Our third day was devoted to recognizing the work of the Truth and Reconciliation Commission. In the morning two Survivors shared their experiences at the Spanish Residential School: Rita Corbiere (Wikwemikong FN) and Marion McGregor (Whitefish River FN), who both went on to become educators. The group then traveled to the site of the school. After our return, OCF Elder Leona Nahwegahbow (Whitefish River First Nation) conducted a healing ceremony. At dinner, the group attended the opening of the OCF art show “New Legends” by Travis Shilling (Chippewas of Rama FN), son of a residential school survivor and critically acclaimed artist Arthur Shilling. In the evening the group attended the OCF’s Aadziwin (Storyteller) series, listening to a talk on the protocols of berry fasting by Elder Marie Eshkibok-Trudeau (Wikwemikong FN), and learning about how Anishinaabeg preserved their cultural knowledge despite the dislocation caused by residential schools.
We turned to our specialized theme of doodemag and manidoog on our fourth day. Alan Corbiere gave a talk about clan symbols in Anishinaabe culture and discussed how they are passed on through families and functioned as a form of social governance. Later in the morning, we visited the Immaculate Conception Church at M’Chigeeng, where Professor Theresa Smith of Indiana University of Pennsylvania discussed the persistence of Anishinaabe worldview in Catholic practices and architecture.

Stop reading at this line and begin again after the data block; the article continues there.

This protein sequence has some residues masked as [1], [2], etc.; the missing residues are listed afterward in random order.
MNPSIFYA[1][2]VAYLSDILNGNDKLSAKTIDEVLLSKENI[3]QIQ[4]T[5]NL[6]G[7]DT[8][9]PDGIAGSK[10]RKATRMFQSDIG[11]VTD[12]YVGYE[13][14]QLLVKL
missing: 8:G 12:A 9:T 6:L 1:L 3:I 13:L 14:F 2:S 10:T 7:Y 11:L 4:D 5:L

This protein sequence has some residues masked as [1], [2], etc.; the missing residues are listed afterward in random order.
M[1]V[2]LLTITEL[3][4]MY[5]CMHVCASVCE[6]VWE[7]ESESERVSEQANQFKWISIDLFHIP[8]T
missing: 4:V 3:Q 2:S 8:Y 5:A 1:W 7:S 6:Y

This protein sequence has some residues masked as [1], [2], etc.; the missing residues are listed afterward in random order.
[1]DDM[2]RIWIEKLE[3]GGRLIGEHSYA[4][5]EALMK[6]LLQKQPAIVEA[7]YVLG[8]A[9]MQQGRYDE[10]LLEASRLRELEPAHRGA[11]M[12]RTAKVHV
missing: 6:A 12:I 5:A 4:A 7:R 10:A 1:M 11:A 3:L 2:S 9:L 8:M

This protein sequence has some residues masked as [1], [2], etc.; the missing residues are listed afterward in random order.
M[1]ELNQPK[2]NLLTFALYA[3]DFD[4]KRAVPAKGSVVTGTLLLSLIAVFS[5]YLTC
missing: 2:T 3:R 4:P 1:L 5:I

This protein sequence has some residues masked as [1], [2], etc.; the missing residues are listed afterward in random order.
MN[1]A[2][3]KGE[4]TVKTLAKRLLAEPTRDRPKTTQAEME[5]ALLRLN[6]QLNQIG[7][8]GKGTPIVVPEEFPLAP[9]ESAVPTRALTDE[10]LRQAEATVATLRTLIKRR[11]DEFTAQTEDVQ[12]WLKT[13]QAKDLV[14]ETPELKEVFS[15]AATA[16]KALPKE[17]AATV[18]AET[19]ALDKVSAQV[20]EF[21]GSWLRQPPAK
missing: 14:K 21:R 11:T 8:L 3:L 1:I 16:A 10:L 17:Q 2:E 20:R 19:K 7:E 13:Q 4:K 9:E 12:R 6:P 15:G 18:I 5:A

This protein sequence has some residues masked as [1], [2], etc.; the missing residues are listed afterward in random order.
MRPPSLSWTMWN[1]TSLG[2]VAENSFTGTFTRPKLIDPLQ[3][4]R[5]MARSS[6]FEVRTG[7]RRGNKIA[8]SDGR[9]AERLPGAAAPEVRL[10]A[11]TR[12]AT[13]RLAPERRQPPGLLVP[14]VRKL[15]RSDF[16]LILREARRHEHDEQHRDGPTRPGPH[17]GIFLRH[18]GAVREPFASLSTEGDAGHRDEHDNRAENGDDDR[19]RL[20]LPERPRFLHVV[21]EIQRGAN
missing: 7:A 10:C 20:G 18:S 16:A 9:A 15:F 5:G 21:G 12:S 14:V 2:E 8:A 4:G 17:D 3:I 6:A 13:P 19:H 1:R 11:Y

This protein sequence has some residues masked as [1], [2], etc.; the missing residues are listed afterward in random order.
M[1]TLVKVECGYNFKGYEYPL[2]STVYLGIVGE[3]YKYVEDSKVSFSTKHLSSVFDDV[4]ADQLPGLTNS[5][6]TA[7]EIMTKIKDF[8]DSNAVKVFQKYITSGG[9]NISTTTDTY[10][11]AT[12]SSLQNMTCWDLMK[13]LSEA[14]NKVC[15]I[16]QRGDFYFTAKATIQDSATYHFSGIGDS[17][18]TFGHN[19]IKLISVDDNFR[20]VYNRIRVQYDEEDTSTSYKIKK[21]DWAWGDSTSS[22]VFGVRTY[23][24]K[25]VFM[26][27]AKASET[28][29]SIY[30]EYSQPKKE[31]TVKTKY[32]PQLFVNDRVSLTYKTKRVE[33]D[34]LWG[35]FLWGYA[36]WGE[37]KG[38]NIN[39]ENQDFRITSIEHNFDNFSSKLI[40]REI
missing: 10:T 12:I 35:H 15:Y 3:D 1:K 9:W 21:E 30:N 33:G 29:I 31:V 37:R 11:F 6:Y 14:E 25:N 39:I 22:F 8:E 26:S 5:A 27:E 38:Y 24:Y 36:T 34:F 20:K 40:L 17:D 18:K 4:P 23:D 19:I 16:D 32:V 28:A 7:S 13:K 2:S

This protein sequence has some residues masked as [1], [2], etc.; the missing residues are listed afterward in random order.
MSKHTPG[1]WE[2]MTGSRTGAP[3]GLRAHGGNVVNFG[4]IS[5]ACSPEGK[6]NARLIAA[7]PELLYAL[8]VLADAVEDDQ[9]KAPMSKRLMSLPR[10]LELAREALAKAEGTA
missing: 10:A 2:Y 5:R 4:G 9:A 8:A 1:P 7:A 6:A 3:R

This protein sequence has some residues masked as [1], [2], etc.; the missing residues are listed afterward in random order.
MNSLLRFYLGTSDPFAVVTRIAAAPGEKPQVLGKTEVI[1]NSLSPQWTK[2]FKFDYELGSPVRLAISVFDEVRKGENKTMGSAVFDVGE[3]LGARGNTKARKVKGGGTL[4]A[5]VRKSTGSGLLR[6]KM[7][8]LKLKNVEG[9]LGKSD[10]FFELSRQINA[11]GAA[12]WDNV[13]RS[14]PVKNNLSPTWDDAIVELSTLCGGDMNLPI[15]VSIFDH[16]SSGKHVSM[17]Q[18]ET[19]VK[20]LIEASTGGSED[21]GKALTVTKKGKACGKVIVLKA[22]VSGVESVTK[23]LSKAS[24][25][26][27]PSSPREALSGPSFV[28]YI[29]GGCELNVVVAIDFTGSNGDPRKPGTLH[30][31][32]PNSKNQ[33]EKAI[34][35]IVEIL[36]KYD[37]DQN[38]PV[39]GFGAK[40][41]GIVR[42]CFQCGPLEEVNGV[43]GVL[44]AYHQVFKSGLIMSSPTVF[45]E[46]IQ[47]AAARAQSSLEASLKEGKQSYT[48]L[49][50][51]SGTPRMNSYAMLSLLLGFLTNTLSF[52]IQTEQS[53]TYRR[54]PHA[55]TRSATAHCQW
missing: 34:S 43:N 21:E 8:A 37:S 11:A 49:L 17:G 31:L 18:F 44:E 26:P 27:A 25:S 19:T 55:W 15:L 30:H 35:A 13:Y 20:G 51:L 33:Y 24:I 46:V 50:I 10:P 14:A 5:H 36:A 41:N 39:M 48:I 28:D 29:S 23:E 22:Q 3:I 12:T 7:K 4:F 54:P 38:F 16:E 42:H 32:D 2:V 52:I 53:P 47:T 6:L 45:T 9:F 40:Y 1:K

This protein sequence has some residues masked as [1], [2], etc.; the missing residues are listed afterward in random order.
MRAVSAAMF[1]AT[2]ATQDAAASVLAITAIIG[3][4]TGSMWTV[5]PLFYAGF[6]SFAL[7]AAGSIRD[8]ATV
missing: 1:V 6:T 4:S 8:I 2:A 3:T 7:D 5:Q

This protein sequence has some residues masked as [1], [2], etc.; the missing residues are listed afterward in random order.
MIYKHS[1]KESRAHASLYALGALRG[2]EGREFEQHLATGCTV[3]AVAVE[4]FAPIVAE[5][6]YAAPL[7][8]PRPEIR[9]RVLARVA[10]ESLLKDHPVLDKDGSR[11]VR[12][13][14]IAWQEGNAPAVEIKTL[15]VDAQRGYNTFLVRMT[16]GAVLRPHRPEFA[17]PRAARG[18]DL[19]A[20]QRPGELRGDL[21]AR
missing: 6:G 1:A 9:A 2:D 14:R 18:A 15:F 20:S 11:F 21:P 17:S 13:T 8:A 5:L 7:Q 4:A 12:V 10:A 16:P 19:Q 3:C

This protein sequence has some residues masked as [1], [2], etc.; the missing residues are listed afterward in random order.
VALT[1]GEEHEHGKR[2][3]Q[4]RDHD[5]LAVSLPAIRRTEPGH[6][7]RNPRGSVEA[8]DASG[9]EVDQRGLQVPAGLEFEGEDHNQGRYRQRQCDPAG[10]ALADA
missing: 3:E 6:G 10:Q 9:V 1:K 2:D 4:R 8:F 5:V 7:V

After lunch participants visited Whitefish River First Nation, immediately north of Manitoulin Island. On Birch Island, Deborah McGregor and her mother Marion met us on the reserve’s ceremonial grounds to give us a lecture on the protocols of sacred sites and the history and significance of Dreamer’s Rock. Deborah then led the group on a hike to the sacred site of Dreamer’s Rock, where for millennia Anishinaabeg gathered for ceremonies, sweat lodges, and vision quests. During dinner at an Anishinaabe-run restaurant, Abby’s, in M’Chigeeng First Nation, a young powwow dancer, Pierre Debassige, spoke to us about powwow protocols and explained his regalia, underscoring the vitality of ancient Anishinaabe ceremonies.